Why Isn’t Wing Chun in the UFC?

“I’m going to show the world why the Rangers belong in the Octagon.”
Greg Stott, a former Airborne Ranger, prior to getting knocked out in 18 seconds.

“When the UFC was formed in 1993 there was one simple purpose: Determine which form of martial art was the most effective in a real fight.” Matt Saccaro in The Bleacher Report

If Wing Chun is so great, why isn’t somebody kicking ass with it in the UFC?

#1  In order for an art to be “represented” in the UFC, you have to have a gifted young athlete start in your style and then get the UFC bug.

This hasn’t happened with every art.  Where are the Escrima UFC fighters?  They have an empty hand system (just like Wing Chun has a weapons system).  How about Krav Maga?  I’m sure there are many styles that have yet to get a representative.

What needs to happen for Wing Chun to make a splash in the UFC is that some strong genetically gifted guy or girl has to find a talented Sifu with a simple, direct, efficient approach and then the student will need to go Wing Chun crazy, the way Ronda Rousey went Judo crazy and Lyoto Machida went Karate crazy.

Then they need to start studying the other ranges.

Wing Chun’s specialty is the close-medium-range – this is Wing Chun’s bread and butter fighting distance.   If we go to the ground, if we are pushed off into kicking distance, we have tools but we are at a disadvantage against someone who is a specialist in those ranges.  In our training, we try to get into and stay in our favored range, where we have an advantage.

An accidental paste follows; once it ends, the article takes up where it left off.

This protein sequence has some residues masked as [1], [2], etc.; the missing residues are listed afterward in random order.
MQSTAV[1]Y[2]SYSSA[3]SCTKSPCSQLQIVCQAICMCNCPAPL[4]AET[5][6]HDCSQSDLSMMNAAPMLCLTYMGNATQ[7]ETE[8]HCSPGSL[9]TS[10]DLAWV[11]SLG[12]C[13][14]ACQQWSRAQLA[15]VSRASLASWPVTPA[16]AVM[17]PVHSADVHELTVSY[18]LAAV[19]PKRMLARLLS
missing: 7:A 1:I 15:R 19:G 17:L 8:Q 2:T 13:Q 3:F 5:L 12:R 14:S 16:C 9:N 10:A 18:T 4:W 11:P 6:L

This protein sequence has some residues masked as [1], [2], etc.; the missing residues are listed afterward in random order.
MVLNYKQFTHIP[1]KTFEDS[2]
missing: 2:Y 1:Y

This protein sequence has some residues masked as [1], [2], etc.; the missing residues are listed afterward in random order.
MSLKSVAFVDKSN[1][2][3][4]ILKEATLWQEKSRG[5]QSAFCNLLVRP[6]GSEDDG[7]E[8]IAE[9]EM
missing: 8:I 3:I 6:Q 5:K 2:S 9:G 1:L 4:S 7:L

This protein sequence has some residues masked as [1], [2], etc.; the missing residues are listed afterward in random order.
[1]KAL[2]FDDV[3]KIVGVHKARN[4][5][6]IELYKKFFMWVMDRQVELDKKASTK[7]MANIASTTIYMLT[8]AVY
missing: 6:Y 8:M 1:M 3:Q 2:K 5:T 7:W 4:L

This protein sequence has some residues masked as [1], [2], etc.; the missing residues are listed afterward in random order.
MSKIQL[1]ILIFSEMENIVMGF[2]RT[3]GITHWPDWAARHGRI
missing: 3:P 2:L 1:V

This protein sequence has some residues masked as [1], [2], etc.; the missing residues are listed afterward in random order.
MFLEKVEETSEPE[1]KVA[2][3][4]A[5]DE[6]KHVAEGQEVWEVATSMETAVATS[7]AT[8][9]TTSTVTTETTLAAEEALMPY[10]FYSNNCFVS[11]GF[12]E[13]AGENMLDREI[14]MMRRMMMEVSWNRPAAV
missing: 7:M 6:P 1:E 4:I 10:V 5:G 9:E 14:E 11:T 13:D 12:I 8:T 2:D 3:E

This is why Sifu Gary Lam added Muay Thai training to his version of Wing Chun – he gave us some more long range tools (and some conditioning drills).

Our Wing Chun crazy kid has to learn BJJ or wrestling to fight in the UFC.  They have to have a ground game, period.  Some people try to say Wing Chun has a ground game, but it doesn’t.  Boxing doesn’t and Wing Chun doesn’t.

Our imaginary Wing Chun UFC fighter have to get really good at takedown defense and also at at least surviving the ground, while also training thousands of hours in their Wing Chun repertoire.   Then they have to spar with fighters from other systems: MMA fighters, Thai boxers, following UFC rules, to find the holes and gaps in their game.

This is what is takes to fight professionally in the UFC.

Does this mean that Wing Chun is not a good street art – hell no!

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